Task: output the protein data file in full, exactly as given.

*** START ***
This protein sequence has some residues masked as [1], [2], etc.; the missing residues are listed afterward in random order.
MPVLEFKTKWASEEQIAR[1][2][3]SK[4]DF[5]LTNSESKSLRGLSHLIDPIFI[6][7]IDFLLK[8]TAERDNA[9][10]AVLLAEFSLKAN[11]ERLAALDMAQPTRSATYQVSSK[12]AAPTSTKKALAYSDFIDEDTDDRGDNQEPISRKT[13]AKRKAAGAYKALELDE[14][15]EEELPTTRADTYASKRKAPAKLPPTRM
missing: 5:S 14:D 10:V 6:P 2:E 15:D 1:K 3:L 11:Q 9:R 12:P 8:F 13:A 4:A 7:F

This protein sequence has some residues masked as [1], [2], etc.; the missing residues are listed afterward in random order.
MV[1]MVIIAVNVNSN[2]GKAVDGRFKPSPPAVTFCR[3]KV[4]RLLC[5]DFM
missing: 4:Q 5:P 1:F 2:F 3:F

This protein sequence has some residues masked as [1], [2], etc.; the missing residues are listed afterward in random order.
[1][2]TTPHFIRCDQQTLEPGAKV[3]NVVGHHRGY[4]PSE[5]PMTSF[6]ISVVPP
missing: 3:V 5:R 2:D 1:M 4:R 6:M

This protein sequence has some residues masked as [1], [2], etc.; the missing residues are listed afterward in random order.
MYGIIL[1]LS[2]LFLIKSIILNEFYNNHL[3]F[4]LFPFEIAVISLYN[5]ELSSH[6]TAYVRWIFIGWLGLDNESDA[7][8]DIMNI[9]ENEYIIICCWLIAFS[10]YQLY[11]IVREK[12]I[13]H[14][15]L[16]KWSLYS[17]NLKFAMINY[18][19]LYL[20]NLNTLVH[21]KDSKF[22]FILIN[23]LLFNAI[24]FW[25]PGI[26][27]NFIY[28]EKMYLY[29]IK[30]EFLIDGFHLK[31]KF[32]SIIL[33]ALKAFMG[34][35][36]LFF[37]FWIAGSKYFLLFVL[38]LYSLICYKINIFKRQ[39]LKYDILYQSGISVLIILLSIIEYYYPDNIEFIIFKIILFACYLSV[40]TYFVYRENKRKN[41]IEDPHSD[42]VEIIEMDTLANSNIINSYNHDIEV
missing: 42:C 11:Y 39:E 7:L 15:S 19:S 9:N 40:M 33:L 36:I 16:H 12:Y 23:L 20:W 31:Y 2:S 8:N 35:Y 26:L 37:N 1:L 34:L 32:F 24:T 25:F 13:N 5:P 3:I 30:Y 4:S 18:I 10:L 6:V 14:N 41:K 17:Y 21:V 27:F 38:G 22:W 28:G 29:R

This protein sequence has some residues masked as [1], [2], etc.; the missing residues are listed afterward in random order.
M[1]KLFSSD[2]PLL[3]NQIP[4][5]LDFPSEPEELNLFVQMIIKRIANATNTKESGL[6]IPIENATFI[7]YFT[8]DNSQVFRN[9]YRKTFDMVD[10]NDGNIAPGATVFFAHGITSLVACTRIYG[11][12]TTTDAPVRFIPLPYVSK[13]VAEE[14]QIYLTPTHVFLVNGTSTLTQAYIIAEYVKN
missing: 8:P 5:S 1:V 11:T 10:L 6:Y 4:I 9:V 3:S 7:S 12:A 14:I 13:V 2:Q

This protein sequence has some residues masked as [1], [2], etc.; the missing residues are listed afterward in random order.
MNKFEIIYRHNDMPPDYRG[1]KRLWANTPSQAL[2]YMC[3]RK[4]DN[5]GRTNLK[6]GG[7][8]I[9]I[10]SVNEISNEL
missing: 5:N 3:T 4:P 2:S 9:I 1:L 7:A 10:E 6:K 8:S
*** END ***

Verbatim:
This protein sequence has some residues masked as [1], [2], etc.; the missing residues are listed afterward in random order.
MPVLEFKTKWASEEQIAR[1][2][3]SK[4]DF[5]LTNSESKSLRGLSHLIDPIFI[6][7]IDFLLK[8]TAERDNA[9][10]AVLLAEFSLKAN[11]ERLAALDMAQPTRSATYQVSSK[12]AAPTSTKKALAYSDFIDEDTDDRGDNQEPISRKT[13]AKRKAAGAYKALELDE[14][15]EEELPTTRADTYASKRKAPAKLPPTRM
missing: 5:S 14:D 10:V 6:P 2:E 15:D 1:K 3:L 11:Q 9:R 12:P 8:F 13:A 4:A 7:F

This protein sequence has some residues masked as [1], [2], etc.; the missing residues are listed afterward in random order.
MV[1]MVIIAVNVNSN[2]GKAVDGRFKPSPPAVTFCR[3]KV[4]RLLC[5]DFM
missing: 4:Q 5:P 1:F 2:F 3:F

This protein sequence has some residues masked as [1], [2], etc.; the missing residues are listed afterward in random order.
[1][2]TTPHFIRCDQQTLEPGAKV[3]NVVGHHRGY[4]PSE[5]PMTSF[6]ISVVPP
missing: 3:V 5:R 2:D 1:M 4:R 6:M

This protein sequence has some residues masked as [1], [2], etc.; the missing residues are listed afterward in random order.
MYGIIL[1]LS[2]LFLIKSIILNEFYNNHL[3]F[4]LFPFEIAVISLYN[5]ELSSH[6]TAYVRWIFIGWLGLDNESDA[7][8]DIMNI[9]ENEYIIICCWLIAFS[10]YQLY[11]IVREK[12]I[13]H[14][15]L[16]KWSLYS[17]NLKFAMINY[18][19]LYL[20]NLNTLVH[21]KDSKF[22]FILIN[23]LLFNAI[24]FW[25]PGI[26][27]NFIY[28]EKMYLY[29]IK[30]EFLIDGFHLK[31]KF[32]SIIL[33]ALKAFMG[34][35][36]LFF[37]FWIAGSKYFLLFVL[38]LYSLICYKINIFKRQ[39]LKYDILYQSGISVLIILLSIIEYYYPDNIEFIIFKIILFACYLSV[40]TYFVYRENKRKN[41]IEDPHSD[42]VEIIEMDTLANSNIINSYNHDIEV
missing: 42:C 11:Y 39:E 7:L 15:S 19:S 9:N 40:M 33:L 36:I 16:H 12:Y 23:L 20:W 31:Y 2:S 8:N 35:Y 26:L 37:N 1:L 34:L 32:F 24:T 25:F 13:N 5:P 3:I 30:Y 4:S 18:I 10:L 6:V 14:N 41:K 17:Y 21:V 27:F 38:G 22:W 28:G 29:R

This protein sequence has some residues masked as [1], [2], etc.; the missing residues are listed afterward in random order.
M[1]KLFSSD[2]PLL[3]NQIP[4][5]LDFPSEPEELNLFVQMIIKRIANATNTKESGL[6]IPIENATFI[7]YFT[8]DNSQVFRN[9]YRKTFDMVD[10]NDGNIAPGATVFFAHGITSLVACTRIYG[11][12]TTTDAPVRFIPLPYVSK[13]VAEE[14]QIYLTPTHVFLVNGTSTLTQAYIIAEYVKN
missing: 8:P 5:S 1:V 11:T 10:L 6:Y 4:I 9:V 3:S 7:S 12:A 14:I 13:V 2:Q

This protein sequence has some residues masked as [1], [2], etc.; the missing residues are listed afterward in random order.
MNKFEIIYRHNDMPPDYRG[1]KRLWANTPSQAL[2]YMC[3]RK[4]DN[5]GRTNLK[6]GG[7][8]I[9]I[10]SVNEISNEL
missing: 5:N 3:T 4:P 2:S 9:I 1:L 7:A 10:E 6:K 8:S